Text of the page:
From School Library Journal
Gr 3-6-Twelve-year-old Scarlet McCray, a girl with a forgotten past, is the captain of the Margaret's Hop, a pirate ship manned by orphans. Alone in the world save for one another, this band of unlikely pirates commands respect on the high seas. Their mission: to help children in need, which leads them to the daring rescue of 11-year-old Jem Fitzgerald, who was taken captive by the most notorious pirate around and his crew of scalawags. Unknown to Scarlet, Jem's famous botanist uncle entrusted him with a map to the most sought-after treasure known, which sends the crew on the mission of a lifetime. On this journey, the children learn that the most valuable treasures in life are those that come from within. Readers will enjoy the quick pace and exciting escapades of this first novel. The vivid descriptions of the setting will place them in the dark, dank alleys and dirty, dangerous wharfs of old. The characters are well developed, and readers will root for Scarlet and her crew and be thrilled with the resolution. A glossary and an illustration of Jem's treasure map will aid reluctant readers.-Amy Shepherd, St. Anne's Episcopal School, Middleton, DEα(c) Copyright 2011. Library Journals LLC, a wholly owned subsidiary of Media Source, Inc. No redistribution permitted.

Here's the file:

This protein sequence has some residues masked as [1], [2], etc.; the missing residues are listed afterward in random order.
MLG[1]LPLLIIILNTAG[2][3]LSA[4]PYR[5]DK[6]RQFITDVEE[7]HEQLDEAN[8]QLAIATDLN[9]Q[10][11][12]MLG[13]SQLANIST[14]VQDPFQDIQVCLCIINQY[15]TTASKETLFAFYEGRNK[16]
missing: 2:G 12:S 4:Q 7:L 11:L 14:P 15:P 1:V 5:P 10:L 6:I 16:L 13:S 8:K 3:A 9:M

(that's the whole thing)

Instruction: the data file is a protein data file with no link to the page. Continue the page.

New Worlds Islands is a peculiar place, still haunted by the unsettling memory of a cruel invasion by King Abelard that left native islanders marginalized and wracked with plague. Legend suggests that a lost treasure is up for grabs, and everyone is looking for it, including the king’s men, islanders, and the scalawag crew known as the Lost Souls, who float aimlessly on the islands’ waters. The Lost Souls, an all-child crew, is captained by fearless and fun Scarlet McCray, who is at home dressing as a boy, manning her ship’s rigging, or engaging in a sword fight. When the Souls manage to kidnap Jem Fitzgerald, a young outsider with a cryptic treasure map, Scarlet must make tough choices about what is truly valuable to her and to her crew. Pirate tales certainly aren’t scarce, but Delaney’s debut novel stands out as a teachable allegory for the problems of colonization. In spite of a sometimes heavy message, swashbuckling fun abounds for boys and girls alike. Illustrated with maps. Grades 4-6. --Erin Anderson
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